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Photo of someone tapping a maple tree at the end of the season

Behind The Boil: Tapping Out When The Season Ends

In 1968, the band Blood Sweat & Tears had a hit rock song called “Spinning Wheel.”

That song started with the memorable lyrics “What goes up, must come down.”

When you work in the Vermont maple woods each year, it’s easy to adapt the lyrics of that song into something that describes your work. As in “what goes in, must come out.” And here we’re talking specifically about the taps that go into each maple tree.

As we wrote about previously, Branon Family Maple Orchards begins tapping their maple trees in mid-December. With about 93,000 taps to put in place, the tapping – which is about a 10-week process – has to start at that time to ensure the sugarbush is ready to go when spring-like temperatures arrive. Once the season ends, the year’s batch of fresh Vermont maple syrup is made, and the leaves on Vermont’s maple trees begin to bud – usually late April to early May – all of those 93,000 taps have to come out.

“Once spring arrives, we have to walk to every tree we have and pull the taps,” said Evan Branon, who oversees most of the in-woods activities of the family operation in Fairfield, VT. “It’s the same crew of guys we have put those taps in. Each of us walks somewhere between 10-12 miles a day for about a month in the spring getting them out.”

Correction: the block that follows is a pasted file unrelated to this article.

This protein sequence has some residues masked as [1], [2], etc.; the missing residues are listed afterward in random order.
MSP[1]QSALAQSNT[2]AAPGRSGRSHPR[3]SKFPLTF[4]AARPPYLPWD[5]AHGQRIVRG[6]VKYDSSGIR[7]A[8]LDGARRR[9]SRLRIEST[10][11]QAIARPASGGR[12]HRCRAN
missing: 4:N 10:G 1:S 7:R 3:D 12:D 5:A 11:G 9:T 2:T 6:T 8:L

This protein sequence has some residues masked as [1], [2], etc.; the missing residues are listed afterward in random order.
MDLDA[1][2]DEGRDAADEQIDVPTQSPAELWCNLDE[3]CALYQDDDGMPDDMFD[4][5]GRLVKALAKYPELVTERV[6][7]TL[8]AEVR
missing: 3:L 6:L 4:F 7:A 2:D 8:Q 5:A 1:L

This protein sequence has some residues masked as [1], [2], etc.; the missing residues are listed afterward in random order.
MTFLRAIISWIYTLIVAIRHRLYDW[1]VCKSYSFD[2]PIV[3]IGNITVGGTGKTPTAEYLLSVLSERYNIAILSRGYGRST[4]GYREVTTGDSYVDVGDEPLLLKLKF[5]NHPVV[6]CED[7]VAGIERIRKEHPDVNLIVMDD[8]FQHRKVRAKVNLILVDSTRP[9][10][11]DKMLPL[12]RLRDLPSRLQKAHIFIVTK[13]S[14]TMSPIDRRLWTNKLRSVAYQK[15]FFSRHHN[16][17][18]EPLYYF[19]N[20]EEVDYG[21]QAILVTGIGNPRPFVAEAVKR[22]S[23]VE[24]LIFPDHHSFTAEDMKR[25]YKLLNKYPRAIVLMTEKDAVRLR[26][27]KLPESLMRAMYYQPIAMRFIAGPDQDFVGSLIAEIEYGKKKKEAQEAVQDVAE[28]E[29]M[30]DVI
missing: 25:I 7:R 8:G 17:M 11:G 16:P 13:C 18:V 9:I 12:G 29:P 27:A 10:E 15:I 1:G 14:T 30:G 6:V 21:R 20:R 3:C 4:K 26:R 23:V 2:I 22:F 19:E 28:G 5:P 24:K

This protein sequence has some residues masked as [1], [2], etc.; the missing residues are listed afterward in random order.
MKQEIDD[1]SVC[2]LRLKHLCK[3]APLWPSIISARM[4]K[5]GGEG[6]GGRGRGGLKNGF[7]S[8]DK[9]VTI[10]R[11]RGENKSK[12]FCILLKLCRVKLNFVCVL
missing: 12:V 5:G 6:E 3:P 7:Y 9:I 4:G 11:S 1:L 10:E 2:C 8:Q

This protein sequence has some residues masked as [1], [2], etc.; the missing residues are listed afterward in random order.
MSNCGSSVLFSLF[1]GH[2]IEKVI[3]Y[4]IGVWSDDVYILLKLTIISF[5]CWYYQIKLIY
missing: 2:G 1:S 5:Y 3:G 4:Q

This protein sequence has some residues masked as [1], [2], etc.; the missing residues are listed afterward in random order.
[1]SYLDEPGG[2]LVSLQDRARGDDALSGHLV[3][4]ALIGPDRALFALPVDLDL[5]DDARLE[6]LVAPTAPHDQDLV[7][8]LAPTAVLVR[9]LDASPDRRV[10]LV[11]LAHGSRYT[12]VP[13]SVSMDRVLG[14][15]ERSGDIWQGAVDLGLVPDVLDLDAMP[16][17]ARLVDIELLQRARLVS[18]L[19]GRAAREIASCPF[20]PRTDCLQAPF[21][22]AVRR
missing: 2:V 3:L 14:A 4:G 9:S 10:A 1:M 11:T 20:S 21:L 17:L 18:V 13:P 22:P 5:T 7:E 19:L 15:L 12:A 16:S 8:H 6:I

According to Evan, the process involves using a specially designed stout puller to remove the plastic spout from the tree and cutting the spout off the tubing. The tubing is then hung in a manner that allows any sap remaining in the lines to drain out

Photo of someone tapping a maple tree at the end of the season

“We recycle all of our spouts,” Evan said. “I figure we can pull about 1,000 spouts per day, per person and we bring every one of them out of the woods with us.”

Taking taps out is considerably quicker than putting them in. Evan figures crews can install about 300-400 taps on a good day.

In the spring, the crew of tap pullers has other tasks on their plate as they work in the woods.

“Since we’re walking the lines, we inspect them all closely and if there are repairs that need to be made, we flag the problem areas, make note of it and come back in later to fix them,” Evan said.

And the fun doesn’t stop there. After the taps are pulled the cleaning begins. Every piece of equipment used throughout the season needs to be cleaned and disinfected.

“We know,” Evan said, “December is coming.”

The life of a Vermont maple sugar maker really is like being on a spinning wheel.

About Branon Family Maple Orchards

With headquarters in Fairfield, VT, Branon Family Maple Orchards is a multi-generational agricultural family-owned business specializing in Pure Vermont Maple Syrup and maple products. Powered by renewable solar and made in an Audubon approved bird-friendly habitat, Branon Family Maple Orchards produces single-sourced organic maple syrup. They also carry a variety of maple sauces, rubs, jellies, and other maple specialty products in a sustainable, eco-friendly manner. For more information visit

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